Preparation should also include informing them that there is a difference between the pediatric and adult care providers in their approach to the care of these patients, as well as educating them regarding health insurance options that they have and what they can do to maintain the coverage.

And for the pediatric provider, they should also prepare a detailed written summary that includes an active problem list, a compilation of all the medications that a patient is on, assessment of their diabetes self-care skills, summary of past glycemic control, summary of diabetes-related comorbidities that this patient has during that period, as well as a well-written summary of any mental health problems and referrals during the pediatric care.

The emerging adults with diabetes should also be evaluated and treated for disordered eating behavior and affective disorders. It's very, very important for the diabetes provider to have a mental health referral source who understands the fundamentals of working with these adolescent individuals with diabetes. Also, it's important that they should be given some help during the first appointment with the adult care provider, which should be within three to four months of the final pediatric visit.

And in these cases I personally feel that having a care ambassador or a patient navigator—which could be anyone, a social worker, a certified diabetes educator [CDE], or a nurse practitioner—can really aid this transitional process and make sure that these young adults are going for regular followups and they have all the supplies and help that they need to continue their management of the diabetes.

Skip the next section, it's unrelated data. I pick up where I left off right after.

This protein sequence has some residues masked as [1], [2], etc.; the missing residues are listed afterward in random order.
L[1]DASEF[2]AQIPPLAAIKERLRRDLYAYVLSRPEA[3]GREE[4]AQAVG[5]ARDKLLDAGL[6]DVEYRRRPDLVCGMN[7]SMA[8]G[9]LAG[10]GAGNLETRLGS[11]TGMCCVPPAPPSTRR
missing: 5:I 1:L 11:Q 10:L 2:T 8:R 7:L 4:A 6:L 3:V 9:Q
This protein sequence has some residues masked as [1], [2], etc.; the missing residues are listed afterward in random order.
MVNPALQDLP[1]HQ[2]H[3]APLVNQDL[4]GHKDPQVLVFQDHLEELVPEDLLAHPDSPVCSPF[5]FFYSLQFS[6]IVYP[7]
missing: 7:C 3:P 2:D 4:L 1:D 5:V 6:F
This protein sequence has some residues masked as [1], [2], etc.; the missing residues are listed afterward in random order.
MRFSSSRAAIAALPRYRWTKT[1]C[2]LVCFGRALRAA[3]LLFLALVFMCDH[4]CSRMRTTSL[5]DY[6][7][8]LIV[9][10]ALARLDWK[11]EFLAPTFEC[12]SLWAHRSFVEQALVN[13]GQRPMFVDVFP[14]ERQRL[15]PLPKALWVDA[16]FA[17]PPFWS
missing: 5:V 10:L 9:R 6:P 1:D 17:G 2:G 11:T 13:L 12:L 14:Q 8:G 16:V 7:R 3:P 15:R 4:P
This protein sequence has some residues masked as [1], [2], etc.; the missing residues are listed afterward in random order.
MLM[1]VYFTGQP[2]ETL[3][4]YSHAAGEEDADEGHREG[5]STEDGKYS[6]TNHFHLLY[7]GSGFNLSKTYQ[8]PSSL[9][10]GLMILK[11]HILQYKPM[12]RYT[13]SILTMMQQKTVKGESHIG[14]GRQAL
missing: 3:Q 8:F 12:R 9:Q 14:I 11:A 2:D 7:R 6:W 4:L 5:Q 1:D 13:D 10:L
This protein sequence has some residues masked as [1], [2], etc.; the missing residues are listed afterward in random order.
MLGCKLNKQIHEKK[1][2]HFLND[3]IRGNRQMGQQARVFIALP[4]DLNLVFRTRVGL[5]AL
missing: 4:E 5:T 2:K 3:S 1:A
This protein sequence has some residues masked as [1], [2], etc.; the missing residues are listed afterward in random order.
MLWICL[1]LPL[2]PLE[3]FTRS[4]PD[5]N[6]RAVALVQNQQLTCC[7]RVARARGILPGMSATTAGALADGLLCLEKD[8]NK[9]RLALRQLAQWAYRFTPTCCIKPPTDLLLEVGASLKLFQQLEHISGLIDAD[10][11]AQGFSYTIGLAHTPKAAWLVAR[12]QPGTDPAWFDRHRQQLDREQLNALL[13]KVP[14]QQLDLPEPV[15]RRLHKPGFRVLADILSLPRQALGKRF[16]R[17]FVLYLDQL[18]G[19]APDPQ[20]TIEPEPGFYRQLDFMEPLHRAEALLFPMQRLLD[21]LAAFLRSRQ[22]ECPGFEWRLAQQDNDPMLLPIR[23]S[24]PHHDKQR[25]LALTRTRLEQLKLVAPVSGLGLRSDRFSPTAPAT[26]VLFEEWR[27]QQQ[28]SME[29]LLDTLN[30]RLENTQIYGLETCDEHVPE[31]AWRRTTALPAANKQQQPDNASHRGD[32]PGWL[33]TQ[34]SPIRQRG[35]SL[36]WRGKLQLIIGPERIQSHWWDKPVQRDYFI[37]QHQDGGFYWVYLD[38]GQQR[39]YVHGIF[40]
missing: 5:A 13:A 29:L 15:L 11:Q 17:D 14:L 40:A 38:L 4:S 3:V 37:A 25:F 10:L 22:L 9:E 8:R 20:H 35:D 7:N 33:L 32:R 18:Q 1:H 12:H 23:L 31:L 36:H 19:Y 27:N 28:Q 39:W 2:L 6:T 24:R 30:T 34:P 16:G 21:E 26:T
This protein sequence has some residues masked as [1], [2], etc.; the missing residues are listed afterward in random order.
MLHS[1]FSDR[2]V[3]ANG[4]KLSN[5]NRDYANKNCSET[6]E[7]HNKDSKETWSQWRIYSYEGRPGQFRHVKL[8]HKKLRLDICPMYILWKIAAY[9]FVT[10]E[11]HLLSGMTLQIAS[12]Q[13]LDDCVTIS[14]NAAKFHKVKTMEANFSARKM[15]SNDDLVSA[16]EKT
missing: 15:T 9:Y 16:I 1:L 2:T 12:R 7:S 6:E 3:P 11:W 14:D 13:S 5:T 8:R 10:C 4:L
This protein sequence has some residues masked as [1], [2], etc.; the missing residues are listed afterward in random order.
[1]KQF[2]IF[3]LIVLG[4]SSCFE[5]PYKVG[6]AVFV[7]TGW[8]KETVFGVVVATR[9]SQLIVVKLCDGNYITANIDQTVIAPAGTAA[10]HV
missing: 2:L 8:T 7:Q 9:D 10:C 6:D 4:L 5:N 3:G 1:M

So for the emerging young adults with diabetes, it's very important to create an effective and translatable process for this transition in care from pediatric to adult care provider in order to optimize the well-being and health of these young adults.

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  1. Copeland KC et al. Pediatrics. 2013;131:364-382.
  2. Glucophage (metformin) package insert. http://packageinserts.bms.com/pi/pi_glucophage.pdf. Accessed July 23, 2013.
  3. NIDDK Diabetes Prevention Program Study. http://www.bsc.gwu.edu/dpp/index.htmlvdoc. Accessed July 23, 2013.
  4. NHLBI DASH program. www.nhlbi.nih.gov/health/health-topics/topics/dash/. Accessed July 23, 2013.
  5. DeFronzo RA, Abdul-Ghani M. Diabetes Care. 2011;34(Suppl 2):S202-S209.
  6. Peters A et al. Diabetes Care. 2011;34:2477-2485.

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This activity is supported by an educational grant from Lilly USA, LLC.
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Expert Perspectives: Managing Type 2 Diabetes in Pediatric & Adolescent Patients